Antony Hewish


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Hewish, Antony

 

Born May 11, 1924, in Fowey, Cornwall. British astronomer. Fellow of the Royal Society of London (1968).

Hewish was educated at Cambridge University and became a professor there in 1971. He investigated the scintillation of radio sources that subtend a small angle and, independently of the Soviet astronomer V. V. Vitkevich, suggested that the outer layers of the solar corona could be investigated by studying the radio emissions of the Crab Nebula as they move through the corona. He headed the group of radio astronomers that discovered pulsars in 1967.

Hewish received a Nobel Prize in 1974.

References in periodicals archive ?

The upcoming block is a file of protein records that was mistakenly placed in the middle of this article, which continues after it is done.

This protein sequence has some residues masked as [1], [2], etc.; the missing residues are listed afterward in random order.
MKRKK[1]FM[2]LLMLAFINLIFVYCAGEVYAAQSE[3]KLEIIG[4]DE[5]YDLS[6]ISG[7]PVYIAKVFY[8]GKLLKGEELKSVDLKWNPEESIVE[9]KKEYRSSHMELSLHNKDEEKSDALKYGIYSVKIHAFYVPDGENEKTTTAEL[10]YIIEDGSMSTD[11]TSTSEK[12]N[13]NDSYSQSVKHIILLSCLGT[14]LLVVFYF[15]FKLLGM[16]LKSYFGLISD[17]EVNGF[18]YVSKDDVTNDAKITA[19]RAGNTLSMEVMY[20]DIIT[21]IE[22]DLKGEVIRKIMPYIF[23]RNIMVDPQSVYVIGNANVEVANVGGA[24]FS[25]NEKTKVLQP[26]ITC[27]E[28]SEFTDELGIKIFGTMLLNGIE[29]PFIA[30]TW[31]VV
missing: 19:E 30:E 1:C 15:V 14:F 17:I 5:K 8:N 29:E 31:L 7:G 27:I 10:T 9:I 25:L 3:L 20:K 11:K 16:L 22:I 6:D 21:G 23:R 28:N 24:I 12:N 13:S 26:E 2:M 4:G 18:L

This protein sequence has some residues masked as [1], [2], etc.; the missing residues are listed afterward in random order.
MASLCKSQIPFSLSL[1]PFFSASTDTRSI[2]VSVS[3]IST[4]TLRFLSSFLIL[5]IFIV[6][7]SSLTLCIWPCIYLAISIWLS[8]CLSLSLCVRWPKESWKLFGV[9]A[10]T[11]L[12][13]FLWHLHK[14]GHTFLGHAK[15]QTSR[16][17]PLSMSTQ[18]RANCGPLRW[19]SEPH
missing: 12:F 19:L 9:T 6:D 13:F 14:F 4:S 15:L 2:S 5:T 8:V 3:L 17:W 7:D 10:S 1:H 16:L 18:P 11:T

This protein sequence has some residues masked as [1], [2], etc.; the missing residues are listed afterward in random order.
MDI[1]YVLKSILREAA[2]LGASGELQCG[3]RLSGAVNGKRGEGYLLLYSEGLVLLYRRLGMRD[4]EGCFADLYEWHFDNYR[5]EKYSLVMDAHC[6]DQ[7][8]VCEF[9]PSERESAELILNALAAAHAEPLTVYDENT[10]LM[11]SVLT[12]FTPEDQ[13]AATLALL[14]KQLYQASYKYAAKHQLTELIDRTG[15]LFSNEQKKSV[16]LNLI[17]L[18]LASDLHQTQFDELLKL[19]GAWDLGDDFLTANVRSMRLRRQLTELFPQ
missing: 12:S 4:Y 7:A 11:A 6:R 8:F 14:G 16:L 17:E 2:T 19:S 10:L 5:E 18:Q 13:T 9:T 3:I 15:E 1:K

Her observation, made together with her supervisor, Antony Hewish, is considered to be one of the greatest astronomical discoveries of the twentieth century.
Her thesis supervisor Dr Antony Hewish won a Nobel Prize in Physics.
Her work as a postgraduate student at Cambridge University helped discover the first radio pulsars and led to a Nobel Prize for her supervisor Antony Hewish.
Her work as a postgraduate student at Cambridge University in helping discover the first radio pulsars led to a Nobel Prize for her supervisor Antony Hewish.
1967 Jocelyn Bell and Antony Hewish (shown) discover the first pulsar by recording rapid pulses of radio waves emitted by a celestial object.
Bell's mentor at Cambridge, Antony Hewish, published the results of the survey and was later rewarded with a Nobel prize for the discovery of pulsars, while Bell received a nod in the form of honorable mention.
For me, this new planetarium is one of the most attractive things about the observatory's Time and Space project," says radio astronomer and museum trustee Jocelyn Bell Burnell (Oxford University), who with Antony Hewish discovered pulsars (spinning neutron stars) in 1967.